Louis Simpson, whose career in finance spanned more than half a century and who helped pick stocks for Warren Buffett among other illustrious roles, died January 8th at the age of 85, reports Bloomberg.
Simpson was president and CEO of auto insurer Geico’s capital operations from 1993 to 2010. He managed its stock portfolio for more than 30 years, staying on at Warren Buffett’s request after Berkshire Hathaway acquired full ownership of the company in 1996. Buffett called Simpson a “Hall of Famer” and “the best investment manager in the property-casualty business” in his 2004 annual letter. One example of Simpson’s investing skill came when he invested 40% of Geico’s capital in three regional “Baby Bell” operating companies that formed in the wake of the Ma Bell breakup in the 1980s. The investment doubled over two years, producing gains of $400 million on top of Geico’s $1 billion net worth.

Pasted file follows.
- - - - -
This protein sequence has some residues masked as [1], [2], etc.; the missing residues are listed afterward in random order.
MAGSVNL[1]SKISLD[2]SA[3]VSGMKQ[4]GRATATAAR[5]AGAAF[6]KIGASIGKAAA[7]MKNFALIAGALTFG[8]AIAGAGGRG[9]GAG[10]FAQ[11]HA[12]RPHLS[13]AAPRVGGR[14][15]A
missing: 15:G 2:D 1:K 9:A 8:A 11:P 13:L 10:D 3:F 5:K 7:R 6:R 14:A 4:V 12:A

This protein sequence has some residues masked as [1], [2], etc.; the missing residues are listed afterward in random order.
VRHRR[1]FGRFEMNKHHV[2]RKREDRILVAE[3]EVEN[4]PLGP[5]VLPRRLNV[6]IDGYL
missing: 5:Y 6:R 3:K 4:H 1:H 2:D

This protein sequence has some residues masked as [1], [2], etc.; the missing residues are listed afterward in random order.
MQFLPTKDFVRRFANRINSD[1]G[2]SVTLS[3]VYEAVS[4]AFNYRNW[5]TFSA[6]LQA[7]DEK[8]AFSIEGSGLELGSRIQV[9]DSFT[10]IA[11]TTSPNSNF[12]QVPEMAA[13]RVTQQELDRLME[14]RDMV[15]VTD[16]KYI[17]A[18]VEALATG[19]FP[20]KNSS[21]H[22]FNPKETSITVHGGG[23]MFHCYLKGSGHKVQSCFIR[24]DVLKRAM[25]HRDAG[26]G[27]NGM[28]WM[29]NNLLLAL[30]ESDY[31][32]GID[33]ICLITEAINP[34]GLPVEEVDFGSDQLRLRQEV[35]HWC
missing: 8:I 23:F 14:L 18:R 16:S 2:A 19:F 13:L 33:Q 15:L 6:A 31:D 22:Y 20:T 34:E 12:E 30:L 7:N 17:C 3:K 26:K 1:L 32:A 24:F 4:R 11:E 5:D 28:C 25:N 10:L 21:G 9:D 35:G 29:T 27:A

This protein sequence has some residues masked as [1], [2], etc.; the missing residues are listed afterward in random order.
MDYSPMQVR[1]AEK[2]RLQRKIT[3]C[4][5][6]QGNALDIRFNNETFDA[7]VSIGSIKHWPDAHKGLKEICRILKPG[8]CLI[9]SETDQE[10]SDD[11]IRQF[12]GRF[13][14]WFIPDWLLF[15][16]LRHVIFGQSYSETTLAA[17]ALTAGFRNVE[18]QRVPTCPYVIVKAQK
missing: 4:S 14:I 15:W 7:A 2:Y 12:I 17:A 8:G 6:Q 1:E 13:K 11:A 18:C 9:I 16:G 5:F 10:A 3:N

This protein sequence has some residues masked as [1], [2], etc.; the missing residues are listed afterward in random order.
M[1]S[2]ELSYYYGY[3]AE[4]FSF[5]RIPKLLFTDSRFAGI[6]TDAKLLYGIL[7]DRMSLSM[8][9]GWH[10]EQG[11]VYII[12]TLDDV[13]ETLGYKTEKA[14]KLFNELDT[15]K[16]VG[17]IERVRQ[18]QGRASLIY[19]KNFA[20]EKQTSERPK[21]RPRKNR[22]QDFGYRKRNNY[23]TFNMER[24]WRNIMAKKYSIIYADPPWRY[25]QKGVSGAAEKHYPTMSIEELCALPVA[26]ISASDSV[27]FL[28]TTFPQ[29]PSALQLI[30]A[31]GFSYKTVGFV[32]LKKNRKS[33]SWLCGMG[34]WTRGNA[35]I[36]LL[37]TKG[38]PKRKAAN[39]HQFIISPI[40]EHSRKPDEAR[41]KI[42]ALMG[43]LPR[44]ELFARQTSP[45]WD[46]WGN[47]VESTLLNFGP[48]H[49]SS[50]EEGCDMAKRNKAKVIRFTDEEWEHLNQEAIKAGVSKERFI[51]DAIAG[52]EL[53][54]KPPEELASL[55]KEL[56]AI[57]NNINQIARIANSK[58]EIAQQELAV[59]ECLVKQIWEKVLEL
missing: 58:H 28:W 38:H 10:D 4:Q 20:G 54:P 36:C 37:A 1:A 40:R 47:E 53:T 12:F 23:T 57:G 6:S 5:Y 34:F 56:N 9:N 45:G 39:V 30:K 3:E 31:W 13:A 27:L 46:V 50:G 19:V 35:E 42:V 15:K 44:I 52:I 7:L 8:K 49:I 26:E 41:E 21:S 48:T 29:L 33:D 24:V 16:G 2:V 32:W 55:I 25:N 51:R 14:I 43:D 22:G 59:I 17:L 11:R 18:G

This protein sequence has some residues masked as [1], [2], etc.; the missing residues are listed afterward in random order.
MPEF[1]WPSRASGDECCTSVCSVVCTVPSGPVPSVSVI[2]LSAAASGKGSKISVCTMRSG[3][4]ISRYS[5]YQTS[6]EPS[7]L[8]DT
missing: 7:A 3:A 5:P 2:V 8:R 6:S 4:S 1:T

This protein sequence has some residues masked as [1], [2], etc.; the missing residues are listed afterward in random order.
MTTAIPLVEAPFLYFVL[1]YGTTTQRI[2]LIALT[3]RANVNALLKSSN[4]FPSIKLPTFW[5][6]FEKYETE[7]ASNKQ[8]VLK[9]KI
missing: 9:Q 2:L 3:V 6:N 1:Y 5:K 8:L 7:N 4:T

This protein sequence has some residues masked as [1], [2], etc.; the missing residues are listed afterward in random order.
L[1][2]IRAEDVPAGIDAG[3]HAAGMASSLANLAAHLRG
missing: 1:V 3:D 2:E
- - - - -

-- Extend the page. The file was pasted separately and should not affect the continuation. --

After retiring from Geico in 2010, Simpson founded Naples, Florida-based SQ Advisors with his wife, Kimberly Querrey, the article details. The firm held a stock portfolio worth about $2.67 billion as of a 2016 filing, which included a stake in Berkshire Hathaway of more than $380 million. In 2019, SQ Advisors stopped managing outside money and became a family office instead. He and his wife donated $20 million to Princeton in June 2016 and more than $100 million to Northwestern University to fund biomedical research.
Before joining Geico, Simpson was CEO of Western Asset Management in California. In a 2010 Chicago Tribune article, he said that he had an “eclectic” approach to investing and did his own research by reading all company documents carefully, talking to competitors, and meeting with top management. Those well-researched, deft investment decisions earned high praise from Buffett. “Sometimes…I silently disagree with his decisions,” Warren wrote to his shareholders in 2005. “But he’s usually right.”